Furthermore, the faith that we gained in the area of prosperity, and which brings us more prosperity, will also leak into other areas. We will also have more faith for healing, for victory, for success, and for holiness. This is the David principle: “God was with me when I killed the lion and the bear, and God will also be with me to kill the giant.” Whenever we walk in holiness, we have more faith even to pray for the sick. When we do a sinful deed, our conscience condemns us (not God), and as a result faith shrinks both in the area of overcoming sin, and in the area of ministering healing to ourselves or others. That is how the act of giving produces the righteousness of the gospel in all areas of our lives, and indirectly can limit the miracles in our lives. Tithing is a tool and a discipline that God has blessed us with, alongside other things like fasting, praying, and the Lord’s Supper, meant to help us walk in more of the inheritance that God has given us through the gospel.

It is true that the widow from Sarepta gave Elijah all she had and that her needs were supernaturally supplied for the next three years as a result. However, 1 Kings 17:9 says, “I have commanded a widow woman there to provide for you.” The Lord had commanded her to provide for Elijah. This was not about getting her needs met, although that did happen; she was giving to help the man of God.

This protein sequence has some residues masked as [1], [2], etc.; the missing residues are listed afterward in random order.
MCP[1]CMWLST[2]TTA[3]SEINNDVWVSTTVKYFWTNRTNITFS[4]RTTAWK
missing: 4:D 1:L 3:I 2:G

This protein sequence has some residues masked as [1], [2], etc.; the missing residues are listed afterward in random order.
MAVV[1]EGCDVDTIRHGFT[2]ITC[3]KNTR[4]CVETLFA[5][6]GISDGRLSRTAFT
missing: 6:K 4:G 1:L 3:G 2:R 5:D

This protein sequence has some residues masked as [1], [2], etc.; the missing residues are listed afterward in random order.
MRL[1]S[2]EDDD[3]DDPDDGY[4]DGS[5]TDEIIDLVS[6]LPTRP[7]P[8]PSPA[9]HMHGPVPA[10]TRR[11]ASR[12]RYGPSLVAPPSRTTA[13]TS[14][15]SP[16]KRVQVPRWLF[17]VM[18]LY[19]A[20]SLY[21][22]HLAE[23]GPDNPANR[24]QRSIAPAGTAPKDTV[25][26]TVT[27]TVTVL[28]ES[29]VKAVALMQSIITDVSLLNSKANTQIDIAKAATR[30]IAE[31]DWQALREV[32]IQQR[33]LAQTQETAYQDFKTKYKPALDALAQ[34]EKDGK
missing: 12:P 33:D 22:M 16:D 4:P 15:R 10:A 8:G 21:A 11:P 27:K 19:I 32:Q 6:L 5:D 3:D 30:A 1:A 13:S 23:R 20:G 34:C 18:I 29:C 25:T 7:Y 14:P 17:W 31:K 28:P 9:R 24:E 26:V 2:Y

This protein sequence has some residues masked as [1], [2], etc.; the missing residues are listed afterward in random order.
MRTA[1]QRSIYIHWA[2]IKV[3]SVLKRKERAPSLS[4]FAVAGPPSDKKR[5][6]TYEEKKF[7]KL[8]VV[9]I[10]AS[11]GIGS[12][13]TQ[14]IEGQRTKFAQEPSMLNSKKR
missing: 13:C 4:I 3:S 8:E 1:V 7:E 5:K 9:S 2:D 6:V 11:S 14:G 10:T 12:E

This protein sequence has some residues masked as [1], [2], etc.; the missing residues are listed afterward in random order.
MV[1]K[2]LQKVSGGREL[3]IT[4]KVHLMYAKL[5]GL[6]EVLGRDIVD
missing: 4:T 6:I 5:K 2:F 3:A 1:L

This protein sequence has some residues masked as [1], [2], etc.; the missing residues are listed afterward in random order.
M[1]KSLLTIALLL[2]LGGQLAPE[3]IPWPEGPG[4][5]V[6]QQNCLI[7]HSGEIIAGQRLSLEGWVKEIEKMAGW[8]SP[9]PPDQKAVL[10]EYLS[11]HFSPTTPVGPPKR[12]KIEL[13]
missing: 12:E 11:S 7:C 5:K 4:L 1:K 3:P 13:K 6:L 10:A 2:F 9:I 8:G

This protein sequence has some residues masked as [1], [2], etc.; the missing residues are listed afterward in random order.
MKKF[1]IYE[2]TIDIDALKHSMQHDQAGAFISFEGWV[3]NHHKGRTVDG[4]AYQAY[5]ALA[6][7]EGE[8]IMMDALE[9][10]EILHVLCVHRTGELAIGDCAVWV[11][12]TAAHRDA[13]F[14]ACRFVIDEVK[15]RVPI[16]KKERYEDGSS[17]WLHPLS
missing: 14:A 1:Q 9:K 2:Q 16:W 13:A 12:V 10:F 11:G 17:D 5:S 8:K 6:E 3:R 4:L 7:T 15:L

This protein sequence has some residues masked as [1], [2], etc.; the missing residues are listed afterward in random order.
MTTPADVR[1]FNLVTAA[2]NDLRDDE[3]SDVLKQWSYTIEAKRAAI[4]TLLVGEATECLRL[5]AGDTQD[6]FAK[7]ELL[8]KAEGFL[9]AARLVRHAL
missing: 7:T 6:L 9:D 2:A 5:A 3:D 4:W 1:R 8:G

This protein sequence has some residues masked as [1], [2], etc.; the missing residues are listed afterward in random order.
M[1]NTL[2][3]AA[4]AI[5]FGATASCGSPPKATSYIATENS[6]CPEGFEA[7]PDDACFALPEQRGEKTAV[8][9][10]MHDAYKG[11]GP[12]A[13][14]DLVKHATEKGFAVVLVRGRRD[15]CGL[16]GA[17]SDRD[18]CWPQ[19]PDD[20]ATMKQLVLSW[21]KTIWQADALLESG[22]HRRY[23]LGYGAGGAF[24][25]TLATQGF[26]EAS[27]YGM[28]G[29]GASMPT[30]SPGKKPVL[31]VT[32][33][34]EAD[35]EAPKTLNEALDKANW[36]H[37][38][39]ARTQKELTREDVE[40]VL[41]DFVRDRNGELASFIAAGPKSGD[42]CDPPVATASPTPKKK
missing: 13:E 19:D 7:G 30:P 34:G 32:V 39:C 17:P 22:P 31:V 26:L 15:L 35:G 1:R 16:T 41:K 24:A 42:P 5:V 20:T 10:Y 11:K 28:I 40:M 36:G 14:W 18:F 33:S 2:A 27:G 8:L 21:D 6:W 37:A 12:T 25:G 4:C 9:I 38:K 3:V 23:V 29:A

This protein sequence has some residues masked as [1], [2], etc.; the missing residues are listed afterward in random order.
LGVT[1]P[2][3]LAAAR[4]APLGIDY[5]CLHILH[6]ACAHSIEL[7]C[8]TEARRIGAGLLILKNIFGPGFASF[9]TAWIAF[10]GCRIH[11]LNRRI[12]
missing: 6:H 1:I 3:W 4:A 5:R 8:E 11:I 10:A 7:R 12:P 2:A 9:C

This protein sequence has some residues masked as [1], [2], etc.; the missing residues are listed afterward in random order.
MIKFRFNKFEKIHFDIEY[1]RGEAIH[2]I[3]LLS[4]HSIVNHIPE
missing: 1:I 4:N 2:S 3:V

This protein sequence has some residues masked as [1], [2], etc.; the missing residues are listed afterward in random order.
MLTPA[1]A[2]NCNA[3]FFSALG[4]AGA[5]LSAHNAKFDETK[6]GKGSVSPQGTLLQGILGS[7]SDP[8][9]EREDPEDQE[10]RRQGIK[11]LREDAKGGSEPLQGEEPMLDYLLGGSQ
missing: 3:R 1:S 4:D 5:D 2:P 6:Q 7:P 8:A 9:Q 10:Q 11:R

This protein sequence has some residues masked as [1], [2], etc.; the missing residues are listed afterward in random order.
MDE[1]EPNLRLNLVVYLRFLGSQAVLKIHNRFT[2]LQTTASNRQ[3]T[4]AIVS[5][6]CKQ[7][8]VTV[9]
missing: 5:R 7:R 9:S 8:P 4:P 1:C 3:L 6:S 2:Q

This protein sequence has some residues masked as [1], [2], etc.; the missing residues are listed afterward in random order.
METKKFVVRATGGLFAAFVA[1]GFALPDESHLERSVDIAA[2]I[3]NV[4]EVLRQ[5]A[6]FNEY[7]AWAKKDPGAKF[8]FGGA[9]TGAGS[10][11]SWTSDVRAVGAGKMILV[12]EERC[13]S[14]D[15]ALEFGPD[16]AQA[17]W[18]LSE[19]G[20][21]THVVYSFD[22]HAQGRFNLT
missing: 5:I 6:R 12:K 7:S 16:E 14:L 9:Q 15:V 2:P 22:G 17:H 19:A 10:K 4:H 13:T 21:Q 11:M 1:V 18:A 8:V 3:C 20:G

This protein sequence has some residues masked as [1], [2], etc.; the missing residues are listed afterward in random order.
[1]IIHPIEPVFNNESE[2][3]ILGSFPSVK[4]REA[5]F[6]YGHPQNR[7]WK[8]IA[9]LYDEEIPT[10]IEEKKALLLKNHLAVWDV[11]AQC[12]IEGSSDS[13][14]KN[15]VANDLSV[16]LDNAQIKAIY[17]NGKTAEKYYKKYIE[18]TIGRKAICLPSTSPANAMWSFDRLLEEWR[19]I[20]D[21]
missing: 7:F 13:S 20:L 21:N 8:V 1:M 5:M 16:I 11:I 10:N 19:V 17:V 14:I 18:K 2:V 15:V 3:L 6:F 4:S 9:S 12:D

It is also true that Cornelius’ gifts came up before God as a memorial (Acts 10:4), but it was his faith that pleased God (Heb. 11:6). His giving was just a manifest token of his faith and trust in the Lord. God’s blessings cannot be bought (Acts 8:18-20).

It is again true that when we leave our house, brothers, sisters, children, and businesses for the Lord’s account, He will give back to us a hundredfold in this lifetime (Mark 10:30). However, even in this context, the hundredfold blessing will not come because of the giving up of things and people in itself, but as a result of the faith in God’s calling that we manifest, and because of the responsibility we take to advance the Kingdom and go.


Will God Pay Us Back Our Tithe Multiplied?

No, He will not, there is no such promise. He has already given us all the prosperity that can be given. We just need to work it out by faith. Here is where tithing plays a role, as I mentioned before. Even in the case of sowing and reaping money, God is not the one causing people to reap, but the law itself that God put in place causes people (both believers and unbelievers) to reap, if they have sown in good grounds, and if they do not sabotage their harvest themselves through a poverty mindset or a negative attitude towards money.

It is often said from the pulpit that no one can out give God. That is true from the perspective that God has already given us everything, and no one can give back to God more than what He has already given. However, if by saying that no one can out give God, we mean that the more we give, God will always give us back more and multiplied as a reaction to our giving, that is not true. Our giving will multiply the faith in the prosperity God has already given us, and will cause that prosperity to manifest in increasing measure in the material world.


Download Audio Messages

You can listen to the audio messages (or download them) of the above article here:

  1. Session 1 – Tithing in the New Testament (Part 1)
  2. Session 2 – Tithing in the New Testament (Part 2)